1 Religious Icon, Stefano di Giovanni, detto il Sassetta’s Madonna of the Snow, with footnotes #13

Stefano di Giovanni, detto il Sassetta (Cortona? 1400 c. – Siena 1450)
Madonna of the Snow Altarpiece, c. 1432

Tempera on panel
240 x 256 cm
The Uffizi

White, soft, icy snow is a rare sight in the Mediterranean city of Rome during winter, let alone during summer. Yet, according to tradition, the founding of one of Rome’s most important Catholic churches took place on an extraordinary snowfall day in August of 352. On August 5 of 352, a wealthy Roman nobleman and Pope Liberius both had dreams in which snow was falling over the Esquiline Hill, one of Rome’s seven hills. The two men resolved to visit the place of the unusual event, bumped into one another and testified to the unusual snowfall. It so happened that the nobleman had been looking for a way to donate some of his possessions to the Catholic Church. He then restored to build a beautiful place of worship on top of the hill where the miraculous snow fell. Pope Liberius then proceeded to trace the perimeter of the soon-to-be-church by moving a stick over the thick white blanket. Since then, Santa Maria Maggiore has become one of the most important worship sites for Catholics and the largest Marian worship site in Rome. More on Madonna of the Snow
Stefano di Giovanni di Consolo, known as il Sassetta (ca.1392–1450 or 1451) was a Tuscan painter of the Renaissance, and a significant figure of the Sienese School. While working within the Sienese tradition, he innovated the style by introducing elements derived from the decorative Gothic style and the realism of contemporary Florentine innovators as Masaccio.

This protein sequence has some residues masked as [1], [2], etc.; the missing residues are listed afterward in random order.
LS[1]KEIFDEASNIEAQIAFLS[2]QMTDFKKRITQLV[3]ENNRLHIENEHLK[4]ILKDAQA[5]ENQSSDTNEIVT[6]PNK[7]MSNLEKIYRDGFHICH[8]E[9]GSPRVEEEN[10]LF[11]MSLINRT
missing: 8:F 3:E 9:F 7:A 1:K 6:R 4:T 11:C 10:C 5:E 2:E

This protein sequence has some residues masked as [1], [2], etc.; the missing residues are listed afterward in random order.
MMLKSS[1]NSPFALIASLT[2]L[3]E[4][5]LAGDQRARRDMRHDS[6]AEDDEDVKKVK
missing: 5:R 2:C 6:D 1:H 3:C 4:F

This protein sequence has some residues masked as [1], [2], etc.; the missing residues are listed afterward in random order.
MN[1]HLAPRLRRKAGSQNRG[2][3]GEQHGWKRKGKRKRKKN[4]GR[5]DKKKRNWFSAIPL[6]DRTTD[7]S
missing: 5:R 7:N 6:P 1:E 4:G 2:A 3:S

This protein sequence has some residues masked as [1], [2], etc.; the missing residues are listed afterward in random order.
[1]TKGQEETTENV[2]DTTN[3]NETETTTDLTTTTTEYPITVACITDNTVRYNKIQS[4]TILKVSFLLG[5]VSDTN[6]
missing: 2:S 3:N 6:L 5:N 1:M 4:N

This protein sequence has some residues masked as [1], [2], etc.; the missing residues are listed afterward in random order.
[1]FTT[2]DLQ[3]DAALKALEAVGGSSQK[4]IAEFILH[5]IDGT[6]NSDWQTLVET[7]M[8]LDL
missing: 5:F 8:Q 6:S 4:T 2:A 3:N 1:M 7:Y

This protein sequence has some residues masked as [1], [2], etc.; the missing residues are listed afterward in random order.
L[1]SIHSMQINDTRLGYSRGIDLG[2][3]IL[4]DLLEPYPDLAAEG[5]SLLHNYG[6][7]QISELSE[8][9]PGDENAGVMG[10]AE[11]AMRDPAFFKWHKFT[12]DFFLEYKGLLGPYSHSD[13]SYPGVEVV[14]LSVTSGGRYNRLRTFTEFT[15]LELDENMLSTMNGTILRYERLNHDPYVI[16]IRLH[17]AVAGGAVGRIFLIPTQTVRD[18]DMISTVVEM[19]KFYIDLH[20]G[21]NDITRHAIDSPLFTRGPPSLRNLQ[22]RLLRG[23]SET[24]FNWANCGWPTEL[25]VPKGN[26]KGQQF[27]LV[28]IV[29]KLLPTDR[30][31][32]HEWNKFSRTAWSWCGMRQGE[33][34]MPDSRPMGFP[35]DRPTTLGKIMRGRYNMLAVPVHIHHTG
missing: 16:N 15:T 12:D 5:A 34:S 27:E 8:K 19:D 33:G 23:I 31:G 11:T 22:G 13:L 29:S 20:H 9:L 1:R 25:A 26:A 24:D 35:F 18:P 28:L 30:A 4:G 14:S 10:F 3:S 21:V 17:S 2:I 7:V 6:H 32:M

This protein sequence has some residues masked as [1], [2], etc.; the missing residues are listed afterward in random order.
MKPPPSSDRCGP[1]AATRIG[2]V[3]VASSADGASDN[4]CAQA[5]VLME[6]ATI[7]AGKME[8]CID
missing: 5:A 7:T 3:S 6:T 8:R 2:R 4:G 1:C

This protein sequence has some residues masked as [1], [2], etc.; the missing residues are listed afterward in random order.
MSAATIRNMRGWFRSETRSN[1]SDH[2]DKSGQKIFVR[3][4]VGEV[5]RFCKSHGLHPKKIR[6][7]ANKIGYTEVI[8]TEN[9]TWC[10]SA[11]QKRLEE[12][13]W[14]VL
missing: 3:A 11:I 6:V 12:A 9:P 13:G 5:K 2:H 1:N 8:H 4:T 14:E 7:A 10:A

Sassetta was probably trained alongside artists like Benedetto di Bindo and Gregorio di Cecco but he had a style all of his own. He achieved a high level of technical refinement and was aware of artistic innovations of talented painters in Florence such as Gentile da Fabriano and Masolino. His work differs from the late Gothic style of many of his Sienese contemporaries.

The Madonna of the Snow altarpiece for the Siena Cathedral was a prestigious commission for Sassetta, and is considered his second major work. Not only does he excel at infusing his figures with a natural light that convincingly molds their shape, he also has an amazing handle on spatial relationships, creating cohesive and impressive work. From this point on, under Gothic influence, Sassetta’s style increases its decorative nature. The polyptych done by Sassetta in San Domenico at Cortona (around 1437) depicts scenes from the legend of St. Anthony the Abbot. He shows great skill in narration through his painting as well as combining a sophisticated color palette and rhythmic compositions.

He died from pneumonia contracted while decorating the Assumption fresco on the Porta Romana of Siena. The work was finished by his pupil Sano di Pietro. More on Stefano di Giovanni di Consolo

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Author: zaidangallery

I search Art History for Beautiful works that may, or may not, have a secondary or unexpected story to tell. I then write short summaries that grow from my research. Art work is so much more when its secrets are exposed

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